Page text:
The Republic sought a writ of mandamus from this Court to compel allowance of the appeal.[4] On May 29, 1969, we granted the writ and ordered the lower court to give due course to the appeal.  That case on appeal is now before us.[5]

The negotiated contract of sale just mentioned came about in this manner:  Shortly after the Republic's case asking the Iloilo court to fix the price for the lots was filed, Congress enacted Republic Act 4642, which took effect on July 1, 1965.  It carried an appropriation of P1,775,000 for the purchase and payment of the two lots here involved, P1 million to be immediately available and P775,000 to be taken from the surplus at the end of the fiscal year.  On September 24, 1965, petitioner executed a "deed of con­veyance" over the two lots in favor of the Republic represented by the Director of Public Schools, Vitaliano Bernardino.  By the contract, petitioner conveyed the title to the lots "with all the improvements found therein" for P1,775,000, the sum of P1 million being payable "upon approval of this contract by the President of the Republic of the Philippines and the Court of First Instance of Iloilo", and the balance of P775,000 to be paid on or before June 30, 1966.  The Director of Public Schools wrote on the face of the deed:  "Conforme" below which was his signature.  On December 24, 1965, Executive Secretary Ramon A. Diaz, "[b]y authority of the President'', approved the contract, after clearance thereto was given by the Undersecretary of Justice on December 23, 1965.  The approval of the Court of First Instance of Iloilo was obtained on December 31, 1965.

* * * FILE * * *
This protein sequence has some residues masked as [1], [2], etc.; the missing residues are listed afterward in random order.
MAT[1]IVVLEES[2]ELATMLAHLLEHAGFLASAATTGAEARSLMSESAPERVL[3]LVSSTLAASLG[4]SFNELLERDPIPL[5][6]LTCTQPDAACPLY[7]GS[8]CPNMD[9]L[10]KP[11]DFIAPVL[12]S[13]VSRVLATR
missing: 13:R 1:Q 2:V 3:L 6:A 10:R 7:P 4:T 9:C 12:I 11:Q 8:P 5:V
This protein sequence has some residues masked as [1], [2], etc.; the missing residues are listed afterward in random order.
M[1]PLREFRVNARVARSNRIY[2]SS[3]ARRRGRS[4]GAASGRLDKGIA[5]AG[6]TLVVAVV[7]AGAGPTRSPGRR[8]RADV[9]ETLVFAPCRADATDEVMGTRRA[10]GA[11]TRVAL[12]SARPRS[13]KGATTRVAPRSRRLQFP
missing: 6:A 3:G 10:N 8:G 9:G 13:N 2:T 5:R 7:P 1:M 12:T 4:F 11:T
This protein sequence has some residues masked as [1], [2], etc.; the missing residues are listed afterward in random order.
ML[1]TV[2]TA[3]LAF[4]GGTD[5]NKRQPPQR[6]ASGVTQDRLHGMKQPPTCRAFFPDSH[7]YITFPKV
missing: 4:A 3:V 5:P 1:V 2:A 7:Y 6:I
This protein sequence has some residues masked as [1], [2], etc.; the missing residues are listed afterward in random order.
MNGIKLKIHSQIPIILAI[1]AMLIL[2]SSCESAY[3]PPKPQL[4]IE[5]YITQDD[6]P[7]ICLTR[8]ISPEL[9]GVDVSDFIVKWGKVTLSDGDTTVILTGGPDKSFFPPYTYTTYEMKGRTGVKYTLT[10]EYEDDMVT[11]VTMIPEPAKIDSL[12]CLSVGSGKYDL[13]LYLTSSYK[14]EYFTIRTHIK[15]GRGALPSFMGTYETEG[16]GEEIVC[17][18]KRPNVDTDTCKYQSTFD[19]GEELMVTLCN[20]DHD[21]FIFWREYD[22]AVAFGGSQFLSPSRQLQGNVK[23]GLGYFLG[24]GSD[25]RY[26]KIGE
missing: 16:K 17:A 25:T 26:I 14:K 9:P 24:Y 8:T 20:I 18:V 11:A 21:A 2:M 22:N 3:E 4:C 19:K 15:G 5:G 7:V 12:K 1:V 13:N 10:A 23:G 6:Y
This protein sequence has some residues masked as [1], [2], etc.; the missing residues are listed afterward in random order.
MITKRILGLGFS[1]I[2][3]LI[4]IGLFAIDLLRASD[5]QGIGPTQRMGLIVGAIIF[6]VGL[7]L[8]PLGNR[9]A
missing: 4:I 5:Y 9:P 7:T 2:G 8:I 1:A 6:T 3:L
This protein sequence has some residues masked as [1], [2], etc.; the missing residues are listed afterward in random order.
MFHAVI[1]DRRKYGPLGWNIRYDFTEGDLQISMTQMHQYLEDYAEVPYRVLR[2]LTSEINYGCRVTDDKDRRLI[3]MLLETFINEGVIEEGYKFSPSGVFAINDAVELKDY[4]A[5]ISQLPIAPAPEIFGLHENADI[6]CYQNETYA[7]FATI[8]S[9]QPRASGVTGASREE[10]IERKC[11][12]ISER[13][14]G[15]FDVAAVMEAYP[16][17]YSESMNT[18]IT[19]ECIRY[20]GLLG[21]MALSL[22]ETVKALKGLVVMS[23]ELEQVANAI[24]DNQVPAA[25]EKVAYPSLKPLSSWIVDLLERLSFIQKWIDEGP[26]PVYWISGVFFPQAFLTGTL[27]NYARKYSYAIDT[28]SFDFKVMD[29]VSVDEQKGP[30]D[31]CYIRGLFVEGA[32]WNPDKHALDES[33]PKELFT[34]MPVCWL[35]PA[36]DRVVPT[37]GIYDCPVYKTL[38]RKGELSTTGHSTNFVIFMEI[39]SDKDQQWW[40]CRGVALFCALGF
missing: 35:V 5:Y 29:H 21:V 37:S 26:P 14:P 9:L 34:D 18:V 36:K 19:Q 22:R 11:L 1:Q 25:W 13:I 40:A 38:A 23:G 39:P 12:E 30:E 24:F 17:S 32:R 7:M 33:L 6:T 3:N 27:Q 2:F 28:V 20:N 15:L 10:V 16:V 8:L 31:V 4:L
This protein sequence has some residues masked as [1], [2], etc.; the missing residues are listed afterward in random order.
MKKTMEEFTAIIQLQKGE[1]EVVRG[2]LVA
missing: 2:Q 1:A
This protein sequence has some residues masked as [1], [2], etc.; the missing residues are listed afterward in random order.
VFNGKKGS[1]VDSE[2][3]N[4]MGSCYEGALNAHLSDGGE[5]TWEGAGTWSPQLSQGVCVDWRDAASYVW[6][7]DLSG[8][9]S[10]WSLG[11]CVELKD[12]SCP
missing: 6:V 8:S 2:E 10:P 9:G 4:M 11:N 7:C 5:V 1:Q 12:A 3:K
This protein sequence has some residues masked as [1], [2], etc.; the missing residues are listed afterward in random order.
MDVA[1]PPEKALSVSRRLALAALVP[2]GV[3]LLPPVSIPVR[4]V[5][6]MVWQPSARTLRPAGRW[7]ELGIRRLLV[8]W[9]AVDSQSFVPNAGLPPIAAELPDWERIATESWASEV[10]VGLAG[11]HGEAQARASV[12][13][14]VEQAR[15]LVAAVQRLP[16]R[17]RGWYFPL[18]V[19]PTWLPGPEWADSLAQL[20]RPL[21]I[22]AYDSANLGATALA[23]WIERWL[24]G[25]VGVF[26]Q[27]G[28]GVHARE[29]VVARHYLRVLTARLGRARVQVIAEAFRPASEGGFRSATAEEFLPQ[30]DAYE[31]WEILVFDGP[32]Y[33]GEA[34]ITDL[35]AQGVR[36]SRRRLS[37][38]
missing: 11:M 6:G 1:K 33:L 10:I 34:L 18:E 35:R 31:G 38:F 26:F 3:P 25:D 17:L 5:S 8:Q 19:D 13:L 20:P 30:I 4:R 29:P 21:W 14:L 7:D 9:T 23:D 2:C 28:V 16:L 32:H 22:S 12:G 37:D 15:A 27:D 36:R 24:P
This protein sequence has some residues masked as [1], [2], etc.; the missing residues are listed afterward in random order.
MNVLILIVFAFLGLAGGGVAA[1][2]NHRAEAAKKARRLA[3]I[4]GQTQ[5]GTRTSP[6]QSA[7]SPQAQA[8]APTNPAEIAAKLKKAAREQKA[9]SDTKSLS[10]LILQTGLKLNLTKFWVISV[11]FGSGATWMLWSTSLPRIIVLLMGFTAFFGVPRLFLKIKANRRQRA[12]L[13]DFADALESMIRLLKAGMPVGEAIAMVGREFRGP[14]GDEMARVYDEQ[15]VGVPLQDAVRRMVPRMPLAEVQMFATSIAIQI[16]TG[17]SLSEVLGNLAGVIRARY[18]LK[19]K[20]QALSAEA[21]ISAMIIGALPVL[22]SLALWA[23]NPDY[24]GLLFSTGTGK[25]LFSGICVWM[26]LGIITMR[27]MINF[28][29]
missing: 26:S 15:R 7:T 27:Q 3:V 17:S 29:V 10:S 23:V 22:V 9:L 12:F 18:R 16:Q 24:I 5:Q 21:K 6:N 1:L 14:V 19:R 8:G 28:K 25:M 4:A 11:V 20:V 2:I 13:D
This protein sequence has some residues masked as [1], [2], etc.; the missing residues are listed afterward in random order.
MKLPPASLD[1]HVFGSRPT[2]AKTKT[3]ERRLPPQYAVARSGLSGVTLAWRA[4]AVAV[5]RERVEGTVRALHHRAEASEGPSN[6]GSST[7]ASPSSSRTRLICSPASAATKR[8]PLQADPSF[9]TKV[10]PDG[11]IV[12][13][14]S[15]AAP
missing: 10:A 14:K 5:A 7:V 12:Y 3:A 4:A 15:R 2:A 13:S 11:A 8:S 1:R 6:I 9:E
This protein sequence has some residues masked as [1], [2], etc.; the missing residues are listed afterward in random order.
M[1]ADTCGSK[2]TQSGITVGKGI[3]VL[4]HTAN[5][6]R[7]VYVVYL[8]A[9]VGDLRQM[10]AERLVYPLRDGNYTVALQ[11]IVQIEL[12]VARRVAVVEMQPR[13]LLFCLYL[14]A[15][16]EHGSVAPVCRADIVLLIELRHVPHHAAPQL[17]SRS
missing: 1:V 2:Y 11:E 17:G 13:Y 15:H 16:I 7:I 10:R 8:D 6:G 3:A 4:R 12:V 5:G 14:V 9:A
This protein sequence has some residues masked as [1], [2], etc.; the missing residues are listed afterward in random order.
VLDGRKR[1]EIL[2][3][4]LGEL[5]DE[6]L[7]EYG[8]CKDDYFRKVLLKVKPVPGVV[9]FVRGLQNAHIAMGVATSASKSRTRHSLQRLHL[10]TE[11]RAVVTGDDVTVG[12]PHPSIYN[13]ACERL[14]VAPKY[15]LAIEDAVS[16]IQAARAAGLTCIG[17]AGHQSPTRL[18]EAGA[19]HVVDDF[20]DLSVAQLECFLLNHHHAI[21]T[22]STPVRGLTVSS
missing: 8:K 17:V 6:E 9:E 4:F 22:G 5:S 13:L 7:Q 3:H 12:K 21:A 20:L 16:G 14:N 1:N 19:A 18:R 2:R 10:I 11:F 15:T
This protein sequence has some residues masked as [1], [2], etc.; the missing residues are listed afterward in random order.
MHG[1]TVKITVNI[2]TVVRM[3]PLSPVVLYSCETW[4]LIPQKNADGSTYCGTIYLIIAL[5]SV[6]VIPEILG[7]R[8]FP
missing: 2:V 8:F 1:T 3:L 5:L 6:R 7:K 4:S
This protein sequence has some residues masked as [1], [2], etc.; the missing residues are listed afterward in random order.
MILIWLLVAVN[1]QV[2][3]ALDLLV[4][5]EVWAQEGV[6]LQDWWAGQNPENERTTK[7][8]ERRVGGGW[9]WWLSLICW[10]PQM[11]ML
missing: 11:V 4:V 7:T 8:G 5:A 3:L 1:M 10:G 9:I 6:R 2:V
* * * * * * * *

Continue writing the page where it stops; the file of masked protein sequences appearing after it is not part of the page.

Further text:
Came the new administration of President Ferdinand E. Marcos.  On January 4, 1966, respondent Executive Secretary wired the Director of Public Schools as follows:  "Please stop payment of one million seven hundred seventy five thousand pesos for Rosario T. Jalandoni estate site Normal School Iloilo City previously approved Former Executive Secretary Ramon Diaz on December 24, 1965 and return papers to Office of the Presi­dent for further study."

On January 12, 1966, petitioner, through her attorney-in-­fact, Eduardo J. Jalandoni, sought reconsideration from re­spondent Executive Secretary,

Then, on July 26, 1966, no action on the motion for recon­sideration having been handed down by respondent Executive Secre­tary, petitioner commenced the present proceedings for mandamus and prohibition in the Court of First Instance of Manila against re­spondents Executive Secretary Rafael Salas, Director of Public Schools Vitaliano Bernardino and Budget Commissioner Faustino Sychangco.  Prohibition was prayed for to restrain respondents from enforcing the stop-payment directive of respondent Executive Secretary, and mandamus was sought to compel respondents to authorize the payment for, and the release to petitioner of, the sum of P1,775,000.

At the pre-trial, the parties agreed to submit the case for decision on the pleadings.

On November 2, 1966, the trial judge rendered the judgment appealed from.  He there stated that "[a]lthough in the beginning the lots seemed to have been donated, later by a final decision of the Court of Appeals, no such donation was proven." The judgment thus ordered respondents to release the sums heretofore at the beginning recited.

Projected in the Republic's appeal direct to this Court is the claimed error of the trial court in ruling that respondents' obligation to pay becomes ministerial.

It is upon the contract of September 24, 1965 heretofore described that the petition for mandamus was made to rest.  As will hereinafter be explained, such petition runs into legal diffi­culties.